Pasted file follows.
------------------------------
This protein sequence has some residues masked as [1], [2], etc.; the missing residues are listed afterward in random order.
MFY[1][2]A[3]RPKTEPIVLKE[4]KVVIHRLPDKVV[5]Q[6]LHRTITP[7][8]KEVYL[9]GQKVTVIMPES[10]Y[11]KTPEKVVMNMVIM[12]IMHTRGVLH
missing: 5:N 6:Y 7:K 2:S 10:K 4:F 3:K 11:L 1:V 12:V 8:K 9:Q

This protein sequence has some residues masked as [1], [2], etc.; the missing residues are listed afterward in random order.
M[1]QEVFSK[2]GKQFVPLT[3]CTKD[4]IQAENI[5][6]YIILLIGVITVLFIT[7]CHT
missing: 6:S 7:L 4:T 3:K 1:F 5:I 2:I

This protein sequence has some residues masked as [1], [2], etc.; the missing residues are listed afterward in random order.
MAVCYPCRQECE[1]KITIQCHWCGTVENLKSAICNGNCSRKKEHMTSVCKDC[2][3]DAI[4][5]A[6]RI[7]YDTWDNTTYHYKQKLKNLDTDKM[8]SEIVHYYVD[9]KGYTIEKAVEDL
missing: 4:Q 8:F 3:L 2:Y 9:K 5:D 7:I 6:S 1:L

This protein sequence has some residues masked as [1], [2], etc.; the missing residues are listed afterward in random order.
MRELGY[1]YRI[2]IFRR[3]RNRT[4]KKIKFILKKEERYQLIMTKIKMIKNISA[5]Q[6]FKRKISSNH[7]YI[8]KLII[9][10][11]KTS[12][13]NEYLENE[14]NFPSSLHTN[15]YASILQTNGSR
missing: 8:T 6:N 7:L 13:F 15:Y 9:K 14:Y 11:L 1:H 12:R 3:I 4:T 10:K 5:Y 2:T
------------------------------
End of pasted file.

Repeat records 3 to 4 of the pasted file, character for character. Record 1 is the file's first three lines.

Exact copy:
This protein sequence has some residues masked as [1], [2], etc.; the missing residues are listed afterward in random order.
MAVCYPCRQECE[1]KITIQCHWCGTVENLKSAICNGNCSRKKEHMTSVCKDC[2][3]DAI[4][5]A[6]RI[7]YDTWDNTTYHYKQKLKNLDTDKM[8]SEIVHYYVD[9]KGYTIEKAVEDL
missing: 4:Q 8:F 3:L 2:Y 9:K 5:D 7:I 6:S 1:L

This protein sequence has some residues masked as [1], [2], etc.; the missing residues are listed afterward in random order.
MRELGY[1]YRI[2]IFRR[3]RNRT[4]KKIKFILKKEERYQLIMTKIKMIKNISA[5]Q[6]FKRKISSNH[7]YI[8]KLII[9][10][11]KTS[12][13]NEYLENE[14]NFPSSLHTN[15]YASILQTNGSR
missing: 8:T 6:N 7:L 13:F 15:Y 9:K 14:Y 11:L 1:H 12:R 3:I 4:T 10:K 5:Y 2:T